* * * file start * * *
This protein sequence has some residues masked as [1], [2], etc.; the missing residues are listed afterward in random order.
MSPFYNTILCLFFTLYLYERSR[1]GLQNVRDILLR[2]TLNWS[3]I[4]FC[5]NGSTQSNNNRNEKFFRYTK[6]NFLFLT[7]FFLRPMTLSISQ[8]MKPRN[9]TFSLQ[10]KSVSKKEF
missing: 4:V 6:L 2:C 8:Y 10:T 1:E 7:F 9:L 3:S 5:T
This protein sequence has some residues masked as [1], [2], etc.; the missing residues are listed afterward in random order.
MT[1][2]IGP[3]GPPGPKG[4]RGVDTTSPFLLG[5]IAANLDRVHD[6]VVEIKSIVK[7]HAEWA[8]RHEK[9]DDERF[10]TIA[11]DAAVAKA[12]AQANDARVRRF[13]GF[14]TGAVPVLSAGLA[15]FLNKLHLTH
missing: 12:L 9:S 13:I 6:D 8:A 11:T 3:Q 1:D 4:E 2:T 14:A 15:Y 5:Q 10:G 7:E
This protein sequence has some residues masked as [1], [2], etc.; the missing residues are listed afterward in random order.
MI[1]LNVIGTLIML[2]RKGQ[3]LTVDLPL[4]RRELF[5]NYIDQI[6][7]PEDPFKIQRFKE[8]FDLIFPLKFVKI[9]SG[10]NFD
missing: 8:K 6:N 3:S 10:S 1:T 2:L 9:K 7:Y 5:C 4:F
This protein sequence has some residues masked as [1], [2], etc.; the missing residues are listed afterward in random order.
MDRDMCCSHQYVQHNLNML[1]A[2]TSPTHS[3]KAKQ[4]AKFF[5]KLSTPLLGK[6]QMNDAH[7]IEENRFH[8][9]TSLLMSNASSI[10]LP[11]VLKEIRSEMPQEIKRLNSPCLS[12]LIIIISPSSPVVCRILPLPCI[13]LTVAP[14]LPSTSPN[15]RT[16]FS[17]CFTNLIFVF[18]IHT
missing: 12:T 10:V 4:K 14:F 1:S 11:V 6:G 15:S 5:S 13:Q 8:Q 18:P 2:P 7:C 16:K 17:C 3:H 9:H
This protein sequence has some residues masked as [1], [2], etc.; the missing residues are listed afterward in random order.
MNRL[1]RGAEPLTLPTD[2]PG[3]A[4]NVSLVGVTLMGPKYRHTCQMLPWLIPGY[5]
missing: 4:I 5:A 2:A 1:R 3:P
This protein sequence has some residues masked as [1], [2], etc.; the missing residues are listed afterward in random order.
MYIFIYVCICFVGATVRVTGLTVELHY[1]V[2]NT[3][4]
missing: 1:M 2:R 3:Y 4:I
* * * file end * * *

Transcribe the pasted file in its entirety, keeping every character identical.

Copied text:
This protein sequence has some residues masked as [1], [2], etc.; the missing residues are listed afterward in random order.
MSPFYNTILCLFFTLYLYERSR[1]GLQNVRDILLR[2]TLNWS[3]I[4]FC[5]NGSTQSNNNRNEKFFRYTK[6]NFLFLT[7]FFLRPMTLSISQ[8]MKPRN[9]TFSLQ[10]KSVSKKEF
missing: 4:V 6:L 2:C 8:Y 10:T 1:E 7:F 9:L 3:S 5:T
This protein sequence has some residues masked as [1], [2], etc.; the missing residues are listed afterward in random order.
MT[1][2]IGP[3]GPPGPKG[4]RGVDTTSPFLLG[5]IAANLDRVHD[6]VVEIKSIVK[7]HAEWA[8]RHEK[9]DDERF[10]TIA[11]DAAVAKA[12]AQANDARVRRF[13]GF[14]TGAVPVLSAGLA[15]FLNKLHLTH
missing: 12:L 9:S 13:I 6:D 8:A 11:T 3:Q 1:D 4:E 2:T 14:A 15:Y 5:Q 10:G 7:E
This protein sequence has some residues masked as [1], [2], etc.; the missing residues are listed afterward in random order.
MI[1]LNVIGTLIML[2]RKGQ[3]LTVDLPL[4]RRELF[5]NYIDQI[6][7]PEDPFKIQRFKE[8]FDLIFPLKFVKI[9]SG[10]NFD
missing: 8:K 6:N 3:S 10:S 1:T 2:L 9:K 7:Y 5:C 4:F
This protein sequence has some residues masked as [1], [2], etc.; the missing residues are listed afterward in random order.
MDRDMCCSHQYVQHNLNML[1]A[2]TSPTHS[3]KAKQ[4]AKFF[5]KLSTPLLGK[6]QMNDAH[7]IEENRFH[8][9]TSLLMSNASSI[10]LP[11]VLKEIRSEMPQEIKRLNSPCLS[12]LIIIISPSSPVVCRILPLPCI[13]LTVAP[14]LPSTSPN[15]RT[16]FS[17]CFTNLIFVF[18]IHT
missing: 12:T 10:V 4:K 14:F 1:S 11:V 6:G 15:S 5:S 13:Q 8:Q 18:P 2:P 7:C 16:K 17:C 3:H 9:H
This protein sequence has some residues masked as [1], [2], etc.; the missing residues are listed afterward in random order.
MNRL[1]RGAEPLTLPTD[2]PG[3]A[4]NVSLVGVTLMGPKYRHTCQMLPWLIPGY[5]
missing: 4:I 5:A 2:A 1:R 3:P
This protein sequence has some residues masked as [1], [2], etc.; the missing residues are listed afterward in random order.
MYIFIYVCICFVGATVRVTGLTVELHY[1]V[2]NT[3][4]
missing: 1:M 2:R 3:Y 4:I